Not being a Briton, I don’t believe I can weigh in on what constitutes a “proper” scone, but I do know that the ubiquitous dry lumps languishing in coffeeshop display cases do not tempt me. Except for one, a long time ago.
I discovered the first scone-love of my life while working at a coffeeshop on Magazine Street in New Orleans called Café Luna for an opinionated cat lady named Nanette. She hated children but animals of any kind were welcome in the shop, and being more of a dog person than a child lover, this was fine by me. My favorite regular was a bulldog named Grendel that greeted me behind the counter with a sloppy full body wag each time she and her owner came in. In contrast, if a family with children came in she would order me to sweep around their feet in hopes that this rude gesture (which she expected me to make) would encourage them to vacate the premises. She also refused to allow me to bring people their orders but rather insisted that I yell from behind the counter because I was “a barrista not a waitress”.
None of our pastries were made in house but were delivered to us each morning by a man that ran a small baking company out of his home. The delivery consisted of pastry case staples: croissants, pain au chocolate, cookies, bagels, and these large, triangular cranberry scones with a sparkling sugar crust on top. I don’t think I’d eaten a scone before trying his, or if I had previously eaten one it was, evidently, entirely forgettable. Those scones were a tender epiphany that I then described as “like a hybrid between cookie and cake”. I left New Orleans after Katrina, and when I returned years later I made a special trip to Café Luna specifically for one of those scones only to be told the man that baked them, like so many people, was no longer in New Orleans. I felt defeated and quickly accepted that I would never have a scone like that again in my life. At the time I identified strictly as a savory cook, not a baker, so trying to recreate them didn’t occur to me as an option. Game over, man. Game over.
Over the years I forgot about those scones, and they became relegated to an invisible coffee house staple again. But over the years something else happened, I became bi-culinary, both avid savory cook and baker. Finally, with the first pint of the season’s blackberries on my counter and a half gallon of Cruze Farm’s buttermilk in my fridge (which is always in my fridge), it dawned on me, quite out of no where, to try my hand at scones. As always that resulted in scone research, as I rarely just go to it making the first recipe I come across.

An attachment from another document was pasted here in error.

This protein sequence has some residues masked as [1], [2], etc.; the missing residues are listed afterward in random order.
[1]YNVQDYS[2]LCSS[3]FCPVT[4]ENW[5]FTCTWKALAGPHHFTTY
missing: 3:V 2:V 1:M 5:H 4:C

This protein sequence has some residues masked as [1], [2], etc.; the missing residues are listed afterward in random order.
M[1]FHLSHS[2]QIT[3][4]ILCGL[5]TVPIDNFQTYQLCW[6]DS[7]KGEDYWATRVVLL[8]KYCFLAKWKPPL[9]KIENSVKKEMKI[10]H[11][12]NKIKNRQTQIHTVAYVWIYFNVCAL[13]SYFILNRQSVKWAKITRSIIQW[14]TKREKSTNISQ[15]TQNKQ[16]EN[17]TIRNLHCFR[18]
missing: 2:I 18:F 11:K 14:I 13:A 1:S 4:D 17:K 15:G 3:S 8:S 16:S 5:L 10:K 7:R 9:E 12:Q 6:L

A lot of reading later, I settled on an adaptation of a Cook’s Illustrated recipe. It received good reviews, and I trust their rigorous testing besides. That and the step in which you freeze and grate the butter reminded me of grating the frozen dough for Julia Child’s Hungarian shortbread, which produces a very light, crumbly texture. It also reminded me of pinching butter into my biscuits and cutting it into pie dough. In short it plainly indicated one thing: tender.
After having made them a few times now, I can happily say that I’ve found another scone to love. My understanding of the scone has evolved from “cookie cake” to a relative of the biscuit. Made with buttermilk, sour cream, butter, and a touch of heavy cream, these scones do not pretend to be healthy, and their fat content relative to the flour is so high they almost melt when baking. Almost. That said, they freeze beautifully so there is never any need to make a big batch of them unless you’re cooking for a crowd. I usually bake one or two which we eat while still warm and freeze the rest. Freezing them is also nice because scones do not age particularly well and benefit from being eaten within 12 hours of baking. That all said, I think these are the best scones you will ever have. Honestly. They’re a wonderful albeit indulgent breakfast and an excellent stage on which any number of fillings can shine, my favorite being fresh berries which results in the lyrical “jammy pockets” rhapsodized by Kate (of Cookie + Kate).